Conservation through Propagation was Provenance Data for collection material?

Paul Licht
Sun, 25 Dec 2011 13:05:14 PST
I think your interpretation of what we do may be a bit strict. As I've 
said, we do have outlets for sharing rare material, especially through 
our propagation-plant sale program. We don't freely exchange like PBS, 
because the desperately need financial support and this is one of the 
unique offerings we have to raise funds. For the record, I get about 1/3 
of my budget from the university (down from ca. 60% when I started 8 yrs 
ago); thus, we must 'hustle' constantly to survive. With regard to true 
reciprocal exchanges, we can 'trade' these propagated materials. For 
example, we're now propagating Dierama grandiflorum/ Brunsvigias, 
Pycella ignea and Aristea capitata plus some rare Arum (these are all at 
least somewhat unusual) in reasonably large quantities. Unfortunately, 
we do not typically have enough of freshly collected rare material  
(i.e., with provenance) to 'share', even if it were legal and we wanted 
to.  We rarely have our own collecting trips now because of funding 
(except local native species) and we ourselves depend on collectors or 
index semina from around the world, so our supplies are often very limited.

I don't want to have to defend all botanical gardens. Their goals (or at 
least ours) are focused on issues that may conflict with private 
collectors, but our limited resources simply prevent us from being all 
things to all groups.  I can really emphasize since I am personally a 
somewhat avid collector and often covet material in the Garden.

Paul Licht, Director
Univ. California Botanical Garden
200 Centennial Drive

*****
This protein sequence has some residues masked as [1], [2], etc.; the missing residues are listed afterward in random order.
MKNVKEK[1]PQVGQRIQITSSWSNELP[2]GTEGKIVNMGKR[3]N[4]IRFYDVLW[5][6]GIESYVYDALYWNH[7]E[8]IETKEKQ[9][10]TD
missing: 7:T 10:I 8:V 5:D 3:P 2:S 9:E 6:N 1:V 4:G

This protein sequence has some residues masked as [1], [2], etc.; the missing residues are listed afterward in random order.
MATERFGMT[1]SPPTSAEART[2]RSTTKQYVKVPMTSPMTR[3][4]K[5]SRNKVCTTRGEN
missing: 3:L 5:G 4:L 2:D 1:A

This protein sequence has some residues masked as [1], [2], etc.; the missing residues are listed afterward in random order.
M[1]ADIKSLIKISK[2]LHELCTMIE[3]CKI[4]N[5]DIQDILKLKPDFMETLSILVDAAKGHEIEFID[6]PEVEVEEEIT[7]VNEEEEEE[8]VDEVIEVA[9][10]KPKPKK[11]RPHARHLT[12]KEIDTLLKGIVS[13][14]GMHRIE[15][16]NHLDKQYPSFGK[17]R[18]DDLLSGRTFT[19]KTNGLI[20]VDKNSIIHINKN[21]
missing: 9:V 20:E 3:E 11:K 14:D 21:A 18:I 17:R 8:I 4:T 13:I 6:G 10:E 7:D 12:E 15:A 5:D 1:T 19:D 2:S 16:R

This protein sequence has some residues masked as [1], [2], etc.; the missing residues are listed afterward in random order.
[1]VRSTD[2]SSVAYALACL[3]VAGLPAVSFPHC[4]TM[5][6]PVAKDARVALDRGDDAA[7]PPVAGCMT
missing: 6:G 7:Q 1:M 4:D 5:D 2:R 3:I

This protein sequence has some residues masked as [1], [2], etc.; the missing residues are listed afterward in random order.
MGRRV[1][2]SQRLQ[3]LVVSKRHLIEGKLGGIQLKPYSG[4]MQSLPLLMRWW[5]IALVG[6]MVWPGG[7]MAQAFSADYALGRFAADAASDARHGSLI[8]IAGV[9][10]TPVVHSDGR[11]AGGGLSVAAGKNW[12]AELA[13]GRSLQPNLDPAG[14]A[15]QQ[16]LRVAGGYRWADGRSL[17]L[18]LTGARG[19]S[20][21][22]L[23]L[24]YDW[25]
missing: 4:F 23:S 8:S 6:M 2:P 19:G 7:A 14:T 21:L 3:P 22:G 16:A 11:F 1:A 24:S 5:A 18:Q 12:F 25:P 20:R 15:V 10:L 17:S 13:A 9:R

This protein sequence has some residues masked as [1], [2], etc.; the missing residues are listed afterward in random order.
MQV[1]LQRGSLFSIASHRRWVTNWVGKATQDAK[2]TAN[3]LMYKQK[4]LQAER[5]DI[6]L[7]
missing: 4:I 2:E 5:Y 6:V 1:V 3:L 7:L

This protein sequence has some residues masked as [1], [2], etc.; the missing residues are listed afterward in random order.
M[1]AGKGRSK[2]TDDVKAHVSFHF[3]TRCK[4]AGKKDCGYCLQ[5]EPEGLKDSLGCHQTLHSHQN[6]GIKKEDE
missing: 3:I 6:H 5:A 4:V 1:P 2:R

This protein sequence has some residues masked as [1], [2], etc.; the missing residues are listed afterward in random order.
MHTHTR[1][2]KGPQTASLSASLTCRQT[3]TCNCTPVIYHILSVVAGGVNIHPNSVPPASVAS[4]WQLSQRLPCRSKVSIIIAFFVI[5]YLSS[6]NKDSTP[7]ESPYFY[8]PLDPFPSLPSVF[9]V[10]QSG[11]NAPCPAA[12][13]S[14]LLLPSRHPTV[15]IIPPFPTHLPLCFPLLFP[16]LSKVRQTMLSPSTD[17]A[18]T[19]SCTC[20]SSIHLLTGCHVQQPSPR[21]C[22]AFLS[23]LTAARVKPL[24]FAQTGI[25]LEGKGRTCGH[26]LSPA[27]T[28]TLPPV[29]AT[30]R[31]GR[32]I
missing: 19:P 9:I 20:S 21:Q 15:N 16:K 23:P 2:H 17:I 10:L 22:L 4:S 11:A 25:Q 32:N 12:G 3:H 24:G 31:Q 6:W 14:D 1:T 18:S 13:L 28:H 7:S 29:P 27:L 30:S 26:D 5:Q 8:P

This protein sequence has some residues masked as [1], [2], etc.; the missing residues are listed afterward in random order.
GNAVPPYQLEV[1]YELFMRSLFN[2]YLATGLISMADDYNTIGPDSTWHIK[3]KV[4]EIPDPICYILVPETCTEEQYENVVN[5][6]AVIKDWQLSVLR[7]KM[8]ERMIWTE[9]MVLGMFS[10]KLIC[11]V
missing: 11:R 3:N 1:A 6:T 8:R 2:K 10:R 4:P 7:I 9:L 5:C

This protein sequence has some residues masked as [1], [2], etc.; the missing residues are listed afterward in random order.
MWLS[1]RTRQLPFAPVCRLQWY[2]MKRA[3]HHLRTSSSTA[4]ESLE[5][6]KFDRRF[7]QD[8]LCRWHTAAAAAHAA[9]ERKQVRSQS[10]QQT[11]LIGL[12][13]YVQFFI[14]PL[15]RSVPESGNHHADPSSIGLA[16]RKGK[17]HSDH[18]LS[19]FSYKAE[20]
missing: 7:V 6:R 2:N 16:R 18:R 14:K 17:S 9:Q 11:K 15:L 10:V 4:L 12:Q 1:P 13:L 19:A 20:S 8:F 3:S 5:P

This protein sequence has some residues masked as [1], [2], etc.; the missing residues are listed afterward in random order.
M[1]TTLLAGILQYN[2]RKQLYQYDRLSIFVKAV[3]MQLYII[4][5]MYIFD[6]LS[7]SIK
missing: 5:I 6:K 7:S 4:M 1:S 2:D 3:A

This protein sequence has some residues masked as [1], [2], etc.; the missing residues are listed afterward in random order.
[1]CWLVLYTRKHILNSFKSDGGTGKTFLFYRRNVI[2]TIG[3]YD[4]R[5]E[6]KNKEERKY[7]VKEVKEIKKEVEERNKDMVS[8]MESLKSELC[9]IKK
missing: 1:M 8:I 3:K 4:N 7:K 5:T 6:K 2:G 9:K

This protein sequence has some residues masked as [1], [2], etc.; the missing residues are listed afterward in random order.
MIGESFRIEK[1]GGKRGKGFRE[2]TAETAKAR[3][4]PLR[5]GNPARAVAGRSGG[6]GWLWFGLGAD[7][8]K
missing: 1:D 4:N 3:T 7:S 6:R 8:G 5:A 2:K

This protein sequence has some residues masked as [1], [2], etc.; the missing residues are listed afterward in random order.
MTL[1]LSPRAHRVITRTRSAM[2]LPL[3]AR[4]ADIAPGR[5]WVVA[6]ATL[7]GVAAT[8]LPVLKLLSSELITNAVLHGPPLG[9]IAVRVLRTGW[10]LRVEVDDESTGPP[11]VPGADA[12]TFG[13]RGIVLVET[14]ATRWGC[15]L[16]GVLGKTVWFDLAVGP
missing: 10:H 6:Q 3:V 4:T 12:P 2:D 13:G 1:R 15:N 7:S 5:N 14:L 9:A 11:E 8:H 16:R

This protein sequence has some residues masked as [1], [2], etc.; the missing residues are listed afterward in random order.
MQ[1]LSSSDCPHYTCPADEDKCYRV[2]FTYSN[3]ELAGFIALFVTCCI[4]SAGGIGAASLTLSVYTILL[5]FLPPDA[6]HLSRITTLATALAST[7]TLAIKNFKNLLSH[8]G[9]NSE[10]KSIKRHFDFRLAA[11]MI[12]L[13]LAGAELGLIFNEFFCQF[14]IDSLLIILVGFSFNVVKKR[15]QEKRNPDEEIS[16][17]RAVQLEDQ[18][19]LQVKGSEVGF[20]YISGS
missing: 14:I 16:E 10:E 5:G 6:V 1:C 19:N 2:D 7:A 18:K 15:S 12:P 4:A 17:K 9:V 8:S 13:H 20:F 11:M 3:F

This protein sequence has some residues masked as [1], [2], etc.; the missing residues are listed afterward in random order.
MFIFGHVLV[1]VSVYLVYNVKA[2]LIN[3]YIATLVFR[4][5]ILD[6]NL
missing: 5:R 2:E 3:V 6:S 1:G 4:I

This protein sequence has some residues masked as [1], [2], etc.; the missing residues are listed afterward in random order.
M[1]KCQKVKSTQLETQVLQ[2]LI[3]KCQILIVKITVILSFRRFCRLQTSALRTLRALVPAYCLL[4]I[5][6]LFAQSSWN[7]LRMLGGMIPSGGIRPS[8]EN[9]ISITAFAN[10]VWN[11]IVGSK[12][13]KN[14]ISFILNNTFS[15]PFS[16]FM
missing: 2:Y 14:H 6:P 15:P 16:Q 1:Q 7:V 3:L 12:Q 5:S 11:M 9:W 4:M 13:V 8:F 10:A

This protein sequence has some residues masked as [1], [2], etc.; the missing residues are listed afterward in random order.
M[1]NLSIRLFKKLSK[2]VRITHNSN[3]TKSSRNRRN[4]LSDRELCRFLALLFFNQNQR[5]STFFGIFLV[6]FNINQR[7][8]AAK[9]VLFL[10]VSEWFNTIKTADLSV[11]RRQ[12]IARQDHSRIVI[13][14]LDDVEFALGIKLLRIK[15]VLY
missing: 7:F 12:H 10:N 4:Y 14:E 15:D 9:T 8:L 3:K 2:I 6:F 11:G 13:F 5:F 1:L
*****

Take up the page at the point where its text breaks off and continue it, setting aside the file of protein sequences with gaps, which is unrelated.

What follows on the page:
Berkeley, CA 94720

On 12/25/2011 12:43 PM, Michael Homick wrote:
> On Sun, Dec 25, 2011 at 7:51 AM, Paul Licht<>  wrote:
>> If you have valuable plants with provenance that you are willing to
>> share, we would love to work with you.
>> Paul
> This seems like a one way offer for the plant material to move.
> Is the reciprocal phrase also true.....
> .....If We have valuable plants with provenance that you are willing to
> grow, we would love to work with you.
> ..... Probably not.
> I do understand restrictions imposed on Botanical Gardens that make it
> impossible for them to disseminate non native material without compensation
> being remitted to country of origin, but it makes it frustrating when they
> have rare plants and it is only ever available to other researchers and non
> private Botanical Gardens that they classify as worthy.
> I also understand how plant material grown from seed to flowering and then
> seed again in a garden whether mine or a botanical garden has started the
> process of selection away from its natural environmental conditions. Only
> those "tolerant" of my growing conditions will produce the next generation,
> others die off. But even so the plant genetics is not lost totally as it
> would be if left to fade away over the next 50 years in its natural
> settings with no intervention of cloning existing material and making it
> publicly available.
> For example the latest government report on Lilium occidentale gives it
> about 35-50 years remaining in its natural habitat, but laws make it
> illegal to grow, propagate or disseminate any plants, seeds, tissue
> cultures etc. From what I have heard, there isn't even any effort to
> pollinate isolated plants in a locality with each other to aid seed
> development.
> It seems to me more could be done in a pro active mode rather that monitor
> populations from year to year and report on the steady decline of the
> population until extinct.
> I understand I am talking about two different things above with Botanical
> Gardens as one and natural plant population decline a second. But Botanical
> Gardens could be the intermediary between government restrictions on native
> population collecting and commercial growers, collectors and plant
> societies making the material available. This would take collecting
> pressure off native plant areas. For example Orchids that were selling for
> $5000 each years ago now are available for $5-10, Similarly for plants like
> Nepenthes rajah, 20 years ago priceless, today medium sized plants for less
> that $20-30.
> Michael
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